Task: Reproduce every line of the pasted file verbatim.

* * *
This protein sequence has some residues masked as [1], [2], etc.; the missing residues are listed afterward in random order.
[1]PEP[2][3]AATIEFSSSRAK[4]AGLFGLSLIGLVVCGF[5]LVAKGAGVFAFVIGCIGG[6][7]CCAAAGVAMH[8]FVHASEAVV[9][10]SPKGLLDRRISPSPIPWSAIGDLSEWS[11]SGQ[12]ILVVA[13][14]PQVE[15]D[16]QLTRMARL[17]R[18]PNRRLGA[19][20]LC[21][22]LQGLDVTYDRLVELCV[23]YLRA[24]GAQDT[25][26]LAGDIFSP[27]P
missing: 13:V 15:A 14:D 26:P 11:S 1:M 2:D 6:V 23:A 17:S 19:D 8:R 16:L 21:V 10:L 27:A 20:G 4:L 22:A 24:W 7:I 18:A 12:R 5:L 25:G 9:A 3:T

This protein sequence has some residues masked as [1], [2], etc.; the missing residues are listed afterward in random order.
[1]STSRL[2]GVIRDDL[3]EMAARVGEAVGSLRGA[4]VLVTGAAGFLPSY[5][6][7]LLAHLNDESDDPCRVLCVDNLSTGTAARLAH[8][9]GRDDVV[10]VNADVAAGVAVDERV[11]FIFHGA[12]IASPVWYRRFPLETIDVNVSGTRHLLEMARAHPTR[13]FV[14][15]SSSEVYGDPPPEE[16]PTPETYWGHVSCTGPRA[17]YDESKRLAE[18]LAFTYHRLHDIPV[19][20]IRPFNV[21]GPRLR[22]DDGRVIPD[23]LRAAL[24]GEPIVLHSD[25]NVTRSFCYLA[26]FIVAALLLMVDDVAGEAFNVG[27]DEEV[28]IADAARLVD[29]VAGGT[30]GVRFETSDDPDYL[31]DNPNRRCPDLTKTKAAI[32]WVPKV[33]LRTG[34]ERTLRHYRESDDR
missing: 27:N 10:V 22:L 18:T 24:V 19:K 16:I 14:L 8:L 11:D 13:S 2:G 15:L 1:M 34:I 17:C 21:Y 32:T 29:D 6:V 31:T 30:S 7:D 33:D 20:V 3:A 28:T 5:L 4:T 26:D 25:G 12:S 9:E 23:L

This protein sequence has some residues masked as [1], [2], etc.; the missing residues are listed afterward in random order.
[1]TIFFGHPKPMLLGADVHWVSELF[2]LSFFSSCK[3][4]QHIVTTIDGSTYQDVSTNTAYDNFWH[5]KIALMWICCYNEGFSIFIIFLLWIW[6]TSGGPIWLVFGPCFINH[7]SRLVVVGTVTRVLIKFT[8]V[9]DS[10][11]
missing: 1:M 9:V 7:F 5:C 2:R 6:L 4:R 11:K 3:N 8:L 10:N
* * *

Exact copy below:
This protein sequence has some residues masked as [1], [2], etc.; the missing residues are listed afterward in random order.
[1]PEP[2][3]AATIEFSSSRAK[4]AGLFGLSLIGLVVCGF[5]LVAKGAGVFAFVIGCIGG[6][7]CCAAAGVAMH[8]FVHASEAVV[9][10]SPKGLLDRRISPSPIPWSAIGDLSEWS[11]SGQ[12]ILVVA[13][14]PQVE[15]D[16]QLTRMARL[17]R[18]PNRRLGA[19][20]LC[21][22]LQGLDVTYDRLVELCV[23]YLRA[24]GAQDT[25][26]LAGDIFSP[27]P
missing: 13:V 15:A 14:D 26:P 11:S 1:M 2:D 6:V 23:A 17:S 19:D 8:R 16:L 21:V 10:L 27:A 20:G 4:L 22:A 24:W 7:I 18:A 12:R 5:L 25:G 9:A 3:T

This protein sequence has some residues masked as [1], [2], etc.; the missing residues are listed afterward in random order.
[1]STSRL[2]GVIRDDL[3]EMAARVGEAVGSLRGA[4]VLVTGAAGFLPSY[5][6][7]LLAHLNDESDDPCRVLCVDNLSTGTAARLAH[8][9]GRDDVV[10]VNADVAAGVAVDERV[11]FIFHGA[12]IASPVWYRRFPLETIDVNVSGTRHLLEMARAHPTR[13]FV[14][15]SSSEVYGDPPPEE[16]PTPETYWGHVSCTGPRA[17]YDESKRLAE[18]LAFTYHRLHDIPV[19][20]IRPFNV[21]GPRLR[22]DDGRVIPD[23]LRAAL[24]GEPIVLHSD[25]NVTRSFCYLA[26]FIVAALLLMVDDVAGEAFNVG[27]DEEV[28]IADAARLVD[29]VAGGT[30]GVRFETSDDPDYL[31]DNPNRRCPDLTKTKAAI[32]WVPKV[33]LRTG[34]ERTLRHYRESDDR
missing: 27:N 10:V 22:L 18:T 24:V 19:K 16:I 14:L 8:L 11:D 13:S 2:G 15:L 1:M 34:I 17:C 21:Y 32:T 29:D 6:V 31:T 30:S 7:D 33:D 20:V 3:A 28:T 5:L 4:T 26:D 25:G 12:S 9:E 23:L

This protein sequence has some residues masked as [1], [2], etc.; the missing residues are listed afterward in random order.
[1]TIFFGHPKPMLLGADVHWVSELF[2]LSFFSSCK[3][4]QHIVTTIDGSTYQDVSTNTAYDNFWH[5]KIALMWICCYNEGFSIFIIFLLWIW[6]TSGGPIWLVFGPCFINH[7]SRLVVVGTVTRVLIKFT[8]V[9]DS[10][11]
missing: 1:M 9:V 7:F 5:C 2:R 6:L 4:R 11:K 3:N 8:L 10:N